The large touchscreen makes library management easy (bye bye laptop!) and its built-in WiFi lets you go online to access streaming services like TIDAL. While it isn’t perfect, Denon DJ has been quick to issue firmware updates, and it will only get better with time. Pioneer DJ was first to market an all-in-one standalone with the XDJ-RX back in 2015, but it didn’t feel like the future even back then. The Prime 4 feels like tomorrow’s technology, which may just be part of a digital DJing landscape where laptops are no longer required.
Our original review: Denon DJ Prime 4
Special Mention – Phase DJ
Digital vinyl systems were the first kind of digital DJing developed in the early 2000s (it was called Final Scratch and was co-developed by Stanton and Richie Hawtin before being bought by Native Instruments). There were few innovations in the DVS space though, that is until Phase DJ came along.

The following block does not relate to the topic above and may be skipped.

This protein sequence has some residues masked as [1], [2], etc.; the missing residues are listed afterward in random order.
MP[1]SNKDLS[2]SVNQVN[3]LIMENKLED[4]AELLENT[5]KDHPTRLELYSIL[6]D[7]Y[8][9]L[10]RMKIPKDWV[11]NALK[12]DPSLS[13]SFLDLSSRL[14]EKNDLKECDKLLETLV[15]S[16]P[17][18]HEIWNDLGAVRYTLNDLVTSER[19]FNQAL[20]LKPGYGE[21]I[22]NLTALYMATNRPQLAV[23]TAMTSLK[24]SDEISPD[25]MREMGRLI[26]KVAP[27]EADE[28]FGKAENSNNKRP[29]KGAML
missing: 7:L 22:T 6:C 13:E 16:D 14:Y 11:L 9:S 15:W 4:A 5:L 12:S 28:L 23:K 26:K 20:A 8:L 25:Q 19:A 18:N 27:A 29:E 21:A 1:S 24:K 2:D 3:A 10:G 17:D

It’s basically a wireless timecode kit that lets you do away with the special timecode vinyl needed for DVS, and you didn’t need cartridges and stylii too. The prototype was debuted at NAMM 2018, and it stole the show and got nods from battle DJs, turntablists, and even legends like Jazzy Jeff.
Production delays, battery issues and connection troubles have plagued Phase DJ since its official launch earlier this year, but the company has been making good on its promises to improve the product, so it’s currently a work in progress.
Our full review: Phase DJ
The past decade was huge for digital DJing because we saw the medium mature and become the preferred method for spinning. That said, vinyl DJing – though niche – isn’t likely to go away anytime soon either: there’s been renewed interest in the format and art, thanks to events like Record Store Day and vinyl-only DJ sets.
What this all means is that DJs today have more choice than ever before, and the blurring of boundaries between analogue and digital (eg DVS, Rane Twelve set-ups) means that we have even more opportunities for creative performance and preparation. We can’t wait to see what the next decade of DJing will bring!
What was your favourite piece of DJ gear from the 2010s? Let us know below.